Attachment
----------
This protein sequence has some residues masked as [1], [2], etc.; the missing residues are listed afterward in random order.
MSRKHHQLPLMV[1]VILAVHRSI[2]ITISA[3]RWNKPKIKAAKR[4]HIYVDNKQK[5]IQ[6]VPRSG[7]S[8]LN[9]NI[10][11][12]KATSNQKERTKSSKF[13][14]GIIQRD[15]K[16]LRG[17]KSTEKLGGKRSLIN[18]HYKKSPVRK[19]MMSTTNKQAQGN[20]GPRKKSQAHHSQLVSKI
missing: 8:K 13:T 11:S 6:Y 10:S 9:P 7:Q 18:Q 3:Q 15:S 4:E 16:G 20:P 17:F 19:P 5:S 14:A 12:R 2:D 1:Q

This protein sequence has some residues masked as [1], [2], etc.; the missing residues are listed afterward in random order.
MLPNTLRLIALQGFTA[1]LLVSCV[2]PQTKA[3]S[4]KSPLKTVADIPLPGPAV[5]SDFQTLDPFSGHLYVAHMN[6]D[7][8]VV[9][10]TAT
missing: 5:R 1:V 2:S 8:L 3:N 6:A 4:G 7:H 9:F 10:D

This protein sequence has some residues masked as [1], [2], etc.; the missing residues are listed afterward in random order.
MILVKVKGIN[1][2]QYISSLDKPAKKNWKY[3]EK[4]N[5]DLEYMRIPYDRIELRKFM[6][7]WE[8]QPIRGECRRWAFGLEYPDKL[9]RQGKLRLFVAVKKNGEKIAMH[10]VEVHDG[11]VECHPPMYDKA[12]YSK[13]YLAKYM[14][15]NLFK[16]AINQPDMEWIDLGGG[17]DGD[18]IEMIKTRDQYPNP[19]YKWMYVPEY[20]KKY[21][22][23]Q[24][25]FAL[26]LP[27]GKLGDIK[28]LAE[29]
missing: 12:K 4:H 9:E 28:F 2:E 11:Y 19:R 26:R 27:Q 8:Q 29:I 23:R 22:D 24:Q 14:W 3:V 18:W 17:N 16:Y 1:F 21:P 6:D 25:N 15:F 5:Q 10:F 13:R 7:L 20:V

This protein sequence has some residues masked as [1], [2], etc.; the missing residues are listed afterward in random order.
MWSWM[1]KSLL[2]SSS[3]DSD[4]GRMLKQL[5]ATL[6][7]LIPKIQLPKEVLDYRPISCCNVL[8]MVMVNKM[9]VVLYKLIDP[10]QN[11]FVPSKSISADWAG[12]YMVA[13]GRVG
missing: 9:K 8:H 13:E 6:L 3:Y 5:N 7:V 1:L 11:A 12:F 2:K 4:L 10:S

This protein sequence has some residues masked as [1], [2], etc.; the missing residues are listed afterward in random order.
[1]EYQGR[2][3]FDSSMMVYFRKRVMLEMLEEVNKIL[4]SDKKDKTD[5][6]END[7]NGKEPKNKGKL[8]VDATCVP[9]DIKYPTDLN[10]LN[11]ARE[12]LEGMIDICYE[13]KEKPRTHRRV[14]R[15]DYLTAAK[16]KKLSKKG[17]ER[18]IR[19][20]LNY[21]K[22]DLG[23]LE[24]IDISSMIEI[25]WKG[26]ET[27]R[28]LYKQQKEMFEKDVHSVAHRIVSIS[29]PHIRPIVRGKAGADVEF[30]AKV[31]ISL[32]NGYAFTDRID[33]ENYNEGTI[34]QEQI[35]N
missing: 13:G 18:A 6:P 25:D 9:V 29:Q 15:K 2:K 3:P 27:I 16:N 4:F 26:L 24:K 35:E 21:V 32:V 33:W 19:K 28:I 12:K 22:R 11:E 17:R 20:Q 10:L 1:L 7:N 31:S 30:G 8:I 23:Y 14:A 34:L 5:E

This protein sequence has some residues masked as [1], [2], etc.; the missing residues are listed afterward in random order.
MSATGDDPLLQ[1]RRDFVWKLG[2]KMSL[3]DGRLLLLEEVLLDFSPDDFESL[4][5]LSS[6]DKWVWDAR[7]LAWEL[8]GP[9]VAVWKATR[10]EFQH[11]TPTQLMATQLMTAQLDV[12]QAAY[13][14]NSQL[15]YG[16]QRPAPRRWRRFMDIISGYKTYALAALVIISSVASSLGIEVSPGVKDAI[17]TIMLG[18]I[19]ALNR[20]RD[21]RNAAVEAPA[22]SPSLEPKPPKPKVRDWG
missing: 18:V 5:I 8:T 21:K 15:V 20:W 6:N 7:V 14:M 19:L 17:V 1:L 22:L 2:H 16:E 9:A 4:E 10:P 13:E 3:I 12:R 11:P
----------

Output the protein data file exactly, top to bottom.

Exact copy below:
This protein sequence has some residues masked as [1], [2], etc.; the missing residues are listed afterward in random order.
MSRKHHQLPLMV[1]VILAVHRSI[2]ITISA[3]RWNKPKIKAAKR[4]HIYVDNKQK[5]IQ[6]VPRSG[7]S[8]LN[9]NI[10][11][12]KATSNQKERTKSSKF[13][14]GIIQRD[15]K[16]LRG[17]KSTEKLGGKRSLIN[18]HYKKSPVRK[19]MMSTTNKQAQGN[20]GPRKKSQAHHSQLVSKI
missing: 8:K 13:T 11:S 6:Y 10:S 9:P 7:Q 18:Q 3:Q 15:S 4:E 16:G 20:P 17:F 19:P 5:S 14:A 12:R 2:D 1:Q

This protein sequence has some residues masked as [1], [2], etc.; the missing residues are listed afterward in random order.
MLPNTLRLIALQGFTA[1]LLVSCV[2]PQTKA[3]S[4]KSPLKTVADIPLPGPAV[5]SDFQTLDPFSGHLYVAHMN[6]D[7][8]VV[9][10]TAT
missing: 5:R 1:V 2:S 8:L 3:N 6:A 4:G 7:H 9:F 10:D

This protein sequence has some residues masked as [1], [2], etc.; the missing residues are listed afterward in random order.
MILVKVKGIN[1][2]QYISSLDKPAKKNWKY[3]EK[4]N[5]DLEYMRIPYDRIELRKFM[6][7]WE[8]QPIRGECRRWAFGLEYPDKL[9]RQGKLRLFVAVKKNGEKIAMH[10]VEVHDG[11]VECHPPMYDKA[12]YSK[13]YLAKYM[14][15]NLFK[16]AINQPDMEWIDLGGG[17]DGD[18]IEMIKTRDQYPNP[19]YKWMYVPEY[20]KKY[21][22][23]Q[24][25]FAL[26]LP[27]GKLGDIK[28]LAE[29]
missing: 12:K 4:H 9:E 28:F 2:E 11:Y 19:R 26:R 27:Q 8:Q 29:I 23:R 22:D 24:Q 14:W 3:V 18:W 17:N 16:Y 1:F 21:P 6:D 25:N 15:F 5:Q 10:F 13:R 7:L 20:V

This protein sequence has some residues masked as [1], [2], etc.; the missing residues are listed afterward in random order.
MWSWM[1]KSLL[2]SSS[3]DSD[4]GRMLKQL[5]ATL[6][7]LIPKIQLPKEVLDYRPISCCNVL[8]MVMVNKM[9]VVLYKLIDP[10]QN[11]FVPSKSISADWAG[12]YMVA[13]GRVG
missing: 9:K 8:H 13:E 6:L 3:Y 5:N 7:V 1:L 11:A 12:F 2:K 4:L 10:S

This protein sequence has some residues masked as [1], [2], etc.; the missing residues are listed afterward in random order.
[1]EYQGR[2][3]FDSSMMVYFRKRVMLEMLEEVNKIL[4]SDKKDKTD[5][6]END[7]NGKEPKNKGKL[8]VDATCVP[9]DIKYPTDLN[10]LN[11]ARE[12]LEGMIDICYE[13]KEKPRTHRRV[14]R[15]DYLTAAK[16]KKLSKKG[17]ER[18]IR[19][20]LNY[21]K[22]DLG[23]LE[24]IDISSMIEI[25]WKG[26]ET[27]R[28]LYKQQKEMFEKDVHSVAHRIVSIS[29]PHIRPIVRGKAGADVEF[30]AKV[31]ISL[32]NGYAFTDRID[33]ENYNEGTI[34]QEQI[35]N
missing: 13:G 18:A 6:P 25:D 9:V 29:Q 15:K 2:K 3:P 27:I 16:N 4:F 26:L 24:K 35:E 21:V 32:V 33:W 19:K 28:I 12:K 22:R 11:E 17:R 20:Q 10:L 1:L 7:N 31:S 30:G 8:I 23:Y 14:A 34:L 5:E

This protein sequence has some residues masked as [1], [2], etc.; the missing residues are listed afterward in random order.
MSATGDDPLLQ[1]RRDFVWKLG[2]KMSL[3]DGRLLLLEEVLLDFSPDDFESL[4][5]LSS[6]DKWVWDAR[7]LAWEL[8]GP[9]VAVWKATR[10]EFQH[11]TPTQLMATQLMTAQLDV[12]QAAY[13][14]NSQL[15]YG[16]QRPAPRRWRRFMDIISGYKTYALAALVIISSVASSLGIEVSPGVKDAI[17]TIMLG[18]I[19]ALNR[20]RD[21]RNAAVEAPA[22]SPSLEPKPPKPKVRDWG
missing: 18:V 5:I 8:T 21:K 15:V 20:W 6:N 7:V 14:M 19:L 17:V 1:L 22:L 2:H 16:E 9:A 4:E 10:P 13:E 3:I 12:R 11:P